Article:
Killing Pablo also tells the story of Escobar's rise, how he built a criminal organization that would hold an entire nation hostage -- and the stories of the intrepid men who would ultimately bring him down. There is Steve Jacoby, the leader of Centra Spike, the ultrasecret U.S. special forces team that would use cutting-edge surveillance technology to find one man among a nation of 37 million. There is Morris Busby, U.S. ambassador to Colombia, who would convince the Bush administration to approve the deployment of the shadowy Delta Force operators who would be the key to the drug lord's demise. And there is Escobar's archenemy, Col. Hugo Martinez, the leader of Colombia's federal police, who would turn down a $6 million bribe, survive countless attempts on his life, and endure a humiliating exile while waging his battle against the drug lord's criminal empire. It was Martinez's son, raised in the shadow of constant threat from Escobar's followers, whowould ultimately track the fugitive to a Bogota rooftop on the fateful day in 1993 when the outlaw would finally meet his end.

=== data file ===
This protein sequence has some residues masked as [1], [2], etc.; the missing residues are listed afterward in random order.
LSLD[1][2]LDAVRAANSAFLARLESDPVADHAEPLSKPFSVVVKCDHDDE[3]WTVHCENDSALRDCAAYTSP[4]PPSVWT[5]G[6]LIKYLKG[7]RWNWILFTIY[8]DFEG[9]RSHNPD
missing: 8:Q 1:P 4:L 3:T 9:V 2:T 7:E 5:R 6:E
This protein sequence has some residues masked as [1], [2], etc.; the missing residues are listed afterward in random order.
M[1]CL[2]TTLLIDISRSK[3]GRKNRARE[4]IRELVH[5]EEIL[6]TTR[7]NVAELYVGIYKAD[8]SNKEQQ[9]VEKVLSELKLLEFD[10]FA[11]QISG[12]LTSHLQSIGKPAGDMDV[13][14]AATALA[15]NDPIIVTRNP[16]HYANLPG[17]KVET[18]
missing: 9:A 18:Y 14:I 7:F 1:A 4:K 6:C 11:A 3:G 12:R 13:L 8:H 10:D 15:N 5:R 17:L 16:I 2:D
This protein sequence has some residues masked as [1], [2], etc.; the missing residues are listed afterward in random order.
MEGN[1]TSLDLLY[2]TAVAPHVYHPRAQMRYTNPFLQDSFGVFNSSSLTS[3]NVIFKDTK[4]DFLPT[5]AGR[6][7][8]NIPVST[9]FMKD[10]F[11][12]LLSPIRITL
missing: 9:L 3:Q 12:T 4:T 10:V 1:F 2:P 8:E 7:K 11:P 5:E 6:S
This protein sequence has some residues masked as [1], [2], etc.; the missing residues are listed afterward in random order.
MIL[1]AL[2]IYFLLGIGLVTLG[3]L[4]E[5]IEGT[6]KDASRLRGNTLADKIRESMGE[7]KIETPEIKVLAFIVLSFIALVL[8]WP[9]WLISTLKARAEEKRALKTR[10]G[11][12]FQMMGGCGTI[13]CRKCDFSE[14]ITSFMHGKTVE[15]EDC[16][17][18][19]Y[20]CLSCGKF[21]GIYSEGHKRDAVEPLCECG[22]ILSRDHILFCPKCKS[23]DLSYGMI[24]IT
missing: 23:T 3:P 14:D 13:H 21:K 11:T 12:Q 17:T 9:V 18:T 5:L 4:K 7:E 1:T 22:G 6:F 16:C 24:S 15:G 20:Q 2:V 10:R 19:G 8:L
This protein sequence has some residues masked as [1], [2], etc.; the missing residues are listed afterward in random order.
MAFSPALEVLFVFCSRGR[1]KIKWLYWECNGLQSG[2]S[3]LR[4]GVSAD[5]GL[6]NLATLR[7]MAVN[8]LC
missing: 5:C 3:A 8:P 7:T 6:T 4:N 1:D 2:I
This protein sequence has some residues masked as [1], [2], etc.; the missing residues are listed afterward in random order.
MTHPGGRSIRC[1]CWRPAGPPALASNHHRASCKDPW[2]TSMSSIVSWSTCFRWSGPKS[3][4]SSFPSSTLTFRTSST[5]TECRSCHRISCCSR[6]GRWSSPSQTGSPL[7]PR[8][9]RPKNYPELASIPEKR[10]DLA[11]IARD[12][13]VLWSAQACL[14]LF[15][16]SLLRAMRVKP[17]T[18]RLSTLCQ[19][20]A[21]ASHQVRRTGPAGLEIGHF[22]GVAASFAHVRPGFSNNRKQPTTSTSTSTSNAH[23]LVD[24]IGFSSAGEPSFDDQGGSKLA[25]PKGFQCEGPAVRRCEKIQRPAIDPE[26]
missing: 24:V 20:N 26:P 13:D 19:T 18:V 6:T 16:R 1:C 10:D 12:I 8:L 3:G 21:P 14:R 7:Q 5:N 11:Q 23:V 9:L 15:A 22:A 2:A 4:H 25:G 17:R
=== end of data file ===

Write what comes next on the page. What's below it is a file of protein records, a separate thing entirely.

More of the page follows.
Action-packed and unputdownable, Killing Pablo is a tour de force of narrative journalism and a stark portrayal of rough justice in the real


Author Notes

Mark Bowden has been a reporter at The Philadelphia Inquirer for twenty-one years and has won many national awards for his writing. He is the author of "Black Hawk Down," "Bringing the Heat," "Doctor Dealer", "Killing Pablo: The Hunt for the World's Greatest Outlaw." and, more recently, The Finish: "The Killing of Osama bin Laden", and Hue 1968: A Turning point of the American war in Vietnam. Bowden has also written for Talk, Men's Journal, Sports Illustrated, Rolling Stone and Playboy, among others.